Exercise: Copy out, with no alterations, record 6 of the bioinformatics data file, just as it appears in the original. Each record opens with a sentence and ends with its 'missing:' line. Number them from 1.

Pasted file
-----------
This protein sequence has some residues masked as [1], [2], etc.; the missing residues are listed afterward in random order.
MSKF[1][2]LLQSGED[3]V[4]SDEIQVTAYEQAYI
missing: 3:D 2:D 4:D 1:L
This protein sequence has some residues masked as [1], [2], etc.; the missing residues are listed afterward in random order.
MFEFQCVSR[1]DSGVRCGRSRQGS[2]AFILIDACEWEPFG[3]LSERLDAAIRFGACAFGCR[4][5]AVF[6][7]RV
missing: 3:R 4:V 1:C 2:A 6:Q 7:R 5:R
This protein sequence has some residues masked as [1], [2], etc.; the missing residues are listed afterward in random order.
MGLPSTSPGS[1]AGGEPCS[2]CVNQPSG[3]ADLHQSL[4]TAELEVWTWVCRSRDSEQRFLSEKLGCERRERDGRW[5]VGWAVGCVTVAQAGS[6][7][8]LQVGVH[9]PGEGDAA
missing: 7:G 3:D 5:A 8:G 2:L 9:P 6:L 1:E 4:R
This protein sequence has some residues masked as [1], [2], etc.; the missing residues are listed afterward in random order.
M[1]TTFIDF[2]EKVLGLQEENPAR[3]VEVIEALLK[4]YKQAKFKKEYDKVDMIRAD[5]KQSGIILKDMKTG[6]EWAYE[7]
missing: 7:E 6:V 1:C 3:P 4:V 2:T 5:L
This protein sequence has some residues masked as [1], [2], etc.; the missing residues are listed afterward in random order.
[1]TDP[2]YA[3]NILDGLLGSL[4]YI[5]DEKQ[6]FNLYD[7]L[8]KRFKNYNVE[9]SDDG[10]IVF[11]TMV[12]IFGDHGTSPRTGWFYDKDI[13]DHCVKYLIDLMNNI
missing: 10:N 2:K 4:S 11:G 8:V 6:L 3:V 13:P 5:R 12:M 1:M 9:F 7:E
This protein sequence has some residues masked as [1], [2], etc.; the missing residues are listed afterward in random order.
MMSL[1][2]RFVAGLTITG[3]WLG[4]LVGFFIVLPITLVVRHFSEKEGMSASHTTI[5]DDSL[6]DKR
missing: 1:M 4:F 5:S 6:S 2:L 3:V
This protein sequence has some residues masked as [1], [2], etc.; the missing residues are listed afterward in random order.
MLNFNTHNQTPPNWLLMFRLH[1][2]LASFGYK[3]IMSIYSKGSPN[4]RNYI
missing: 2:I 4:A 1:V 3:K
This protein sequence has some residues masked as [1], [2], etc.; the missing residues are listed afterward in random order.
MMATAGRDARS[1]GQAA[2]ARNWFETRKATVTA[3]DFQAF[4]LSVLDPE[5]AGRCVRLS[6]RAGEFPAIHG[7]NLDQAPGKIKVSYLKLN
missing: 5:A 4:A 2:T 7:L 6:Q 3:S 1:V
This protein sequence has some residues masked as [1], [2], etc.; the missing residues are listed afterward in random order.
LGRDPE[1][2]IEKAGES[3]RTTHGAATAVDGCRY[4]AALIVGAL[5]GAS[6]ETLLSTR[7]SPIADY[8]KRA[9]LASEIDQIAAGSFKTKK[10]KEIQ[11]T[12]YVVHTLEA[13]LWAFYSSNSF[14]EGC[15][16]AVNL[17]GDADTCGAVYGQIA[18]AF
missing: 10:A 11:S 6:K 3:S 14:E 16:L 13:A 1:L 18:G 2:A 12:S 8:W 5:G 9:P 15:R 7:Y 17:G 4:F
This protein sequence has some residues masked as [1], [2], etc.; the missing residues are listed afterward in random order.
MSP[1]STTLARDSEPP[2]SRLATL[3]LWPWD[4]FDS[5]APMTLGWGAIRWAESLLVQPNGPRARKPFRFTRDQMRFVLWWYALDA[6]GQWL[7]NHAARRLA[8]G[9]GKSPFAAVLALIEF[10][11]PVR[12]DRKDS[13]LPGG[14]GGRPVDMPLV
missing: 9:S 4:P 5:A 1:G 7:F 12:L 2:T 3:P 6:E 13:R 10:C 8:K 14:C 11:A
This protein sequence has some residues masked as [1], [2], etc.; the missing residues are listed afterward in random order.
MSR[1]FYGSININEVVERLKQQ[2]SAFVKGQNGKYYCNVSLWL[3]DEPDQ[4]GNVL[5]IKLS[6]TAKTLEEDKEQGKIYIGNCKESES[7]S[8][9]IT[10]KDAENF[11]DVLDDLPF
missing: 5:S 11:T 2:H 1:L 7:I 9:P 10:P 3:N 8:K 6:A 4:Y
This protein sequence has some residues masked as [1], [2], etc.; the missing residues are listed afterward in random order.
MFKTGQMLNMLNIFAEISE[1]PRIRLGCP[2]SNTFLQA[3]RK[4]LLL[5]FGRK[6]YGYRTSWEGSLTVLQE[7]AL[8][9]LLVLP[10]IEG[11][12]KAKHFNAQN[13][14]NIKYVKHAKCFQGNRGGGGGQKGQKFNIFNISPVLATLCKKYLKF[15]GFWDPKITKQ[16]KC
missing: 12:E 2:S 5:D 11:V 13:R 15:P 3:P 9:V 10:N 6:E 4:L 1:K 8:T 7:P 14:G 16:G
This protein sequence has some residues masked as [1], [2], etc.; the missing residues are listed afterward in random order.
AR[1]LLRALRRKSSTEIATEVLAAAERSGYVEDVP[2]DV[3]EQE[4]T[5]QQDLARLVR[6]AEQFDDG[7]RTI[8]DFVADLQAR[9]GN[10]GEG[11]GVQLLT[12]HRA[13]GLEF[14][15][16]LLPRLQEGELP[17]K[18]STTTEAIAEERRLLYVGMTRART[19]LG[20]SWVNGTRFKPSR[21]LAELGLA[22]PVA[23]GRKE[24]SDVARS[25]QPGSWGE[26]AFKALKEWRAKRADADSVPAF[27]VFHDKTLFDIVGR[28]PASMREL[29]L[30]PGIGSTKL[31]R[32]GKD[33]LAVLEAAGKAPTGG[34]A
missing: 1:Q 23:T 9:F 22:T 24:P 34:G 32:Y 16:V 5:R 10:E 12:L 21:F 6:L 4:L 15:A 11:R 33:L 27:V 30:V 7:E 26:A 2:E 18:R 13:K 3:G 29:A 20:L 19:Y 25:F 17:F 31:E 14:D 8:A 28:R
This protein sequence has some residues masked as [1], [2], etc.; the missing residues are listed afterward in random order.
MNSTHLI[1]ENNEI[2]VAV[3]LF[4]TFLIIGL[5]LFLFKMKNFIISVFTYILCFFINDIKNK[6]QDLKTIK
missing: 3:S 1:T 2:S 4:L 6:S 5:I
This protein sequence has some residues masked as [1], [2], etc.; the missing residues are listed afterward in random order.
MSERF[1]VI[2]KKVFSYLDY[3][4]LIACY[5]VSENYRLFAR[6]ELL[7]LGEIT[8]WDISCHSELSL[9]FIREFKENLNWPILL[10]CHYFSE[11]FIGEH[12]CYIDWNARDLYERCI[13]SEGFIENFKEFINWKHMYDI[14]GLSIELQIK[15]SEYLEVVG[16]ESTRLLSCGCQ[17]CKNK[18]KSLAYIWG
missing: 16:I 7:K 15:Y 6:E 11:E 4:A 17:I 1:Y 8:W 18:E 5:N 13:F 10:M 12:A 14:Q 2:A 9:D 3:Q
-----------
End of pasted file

This protein sequence has some residues masked as [1], [2], etc.; the missing residues are listed afterward in random order.
MMSL[1][2]RFVAGLTITG[3]WLG[4]LVGFFIVLPITLVVRHFSEKEGMSASHTTI[5]DDSL[6]DKR
missing: 1:M 4:F 5:S 6:S 2:L 3:V